Phishing Attacks

Understanding Phishing Attacks – And Avoiding Them

Phishing is one of the most commonly used attack techniques by cybercriminals because it has proven to be so effective. The basics of a phishing attack are pretty simple (which may be the reason they are so popular). They focus is on using social engineering techniques that trick people into opening a malicious message or to click on links that they shouldn’t.

While phishing attacks are quite prevalent, and awareness about these attacks is also increasing, these are still surprisingly effective. To understand why such attacks are so effective, it is important to know about the work that goes into creating phishing emails.

How do phishers create emails that convince even the most pragmatic people to fall for them?

Creating the perfect phish

Here are the steps that are the key to fashioning the perfect phishing email, one so convincing that recipients throw all caution to the wind and proceed to do the email’s bidding:

1. Choose your target

Not everyone falls for the same trick. Phishers realize this fact and therefore begin by getting a thorough understanding of their targets to craft the perfect phishing lure. If you are a phisher, you need to pick your audience with care and attention. It can be a broad audience – all employees in a particular organization, employees that belong to a particular department in an organization (e.g., finance department), users of a specific bank, and so on and so forth.

Phishers zero in on a specific target audience that they will then proceed to go after.

2. Bait the audience

A social engineering attack is a play on your emotions. It’s a potent messaging cocktail that entraps you by mixing emotional triggers to improve the chances of success. A trifecta of curiosity, hope, and necessity are used to trick the target into opening/clicking something that has the potential to wreak havoc in their lives.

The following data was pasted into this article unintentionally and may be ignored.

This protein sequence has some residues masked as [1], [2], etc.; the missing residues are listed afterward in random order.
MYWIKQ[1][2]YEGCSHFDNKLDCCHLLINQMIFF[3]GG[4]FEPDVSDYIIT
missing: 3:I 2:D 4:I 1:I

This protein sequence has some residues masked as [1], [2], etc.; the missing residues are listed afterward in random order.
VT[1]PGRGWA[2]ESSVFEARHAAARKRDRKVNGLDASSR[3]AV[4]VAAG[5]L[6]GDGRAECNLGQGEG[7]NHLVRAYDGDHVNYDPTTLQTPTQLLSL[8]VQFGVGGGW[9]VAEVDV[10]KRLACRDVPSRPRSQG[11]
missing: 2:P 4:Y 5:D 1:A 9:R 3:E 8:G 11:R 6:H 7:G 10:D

Curiosity: The need to know what happened next makes you want to click a link or open the email attachment.

Hope: This emotional trigger is abused by phishers when they send out phishing emails related to job offers, prize wins, and more.

Necessity: Here, a lure is exploited that highlights the need for taking immediate action on an event, e.g., cybersecurity lapse in your computer.

3. Creating the email

Emotional triggers are extremely effective, and phishers spend a lot of time on weaving these triggers into a well-crafted email.

This is why people get tricked into taking action on a phishing email. The answer is email finesse.

Phishers emphasize on writing a phishing email that convinces the target to take the action they want them to take. The messaging is such that the reader takes action almost immediately upon reading the mail, without giving it a second thought. This is important because if targets take their time think or analyze that action, they probably won’t fall for a phishing email.

Typically, phishing emails guide you towards an inevitable call to action. This may not necessarily obvious – for example, a phishing email will land in your inbox that contains information about a newly launched credit card and it has the usual clickable links. The attacker also includes an ‘unsubscribe’ link at the bottom of the email, as a means to improve email credibility. Here’s the catch, though: clicking on the “unsubscribe” link will take you to the same place (malicious website) or trigger the same action (malicious payload download) as clicking any other link in the email.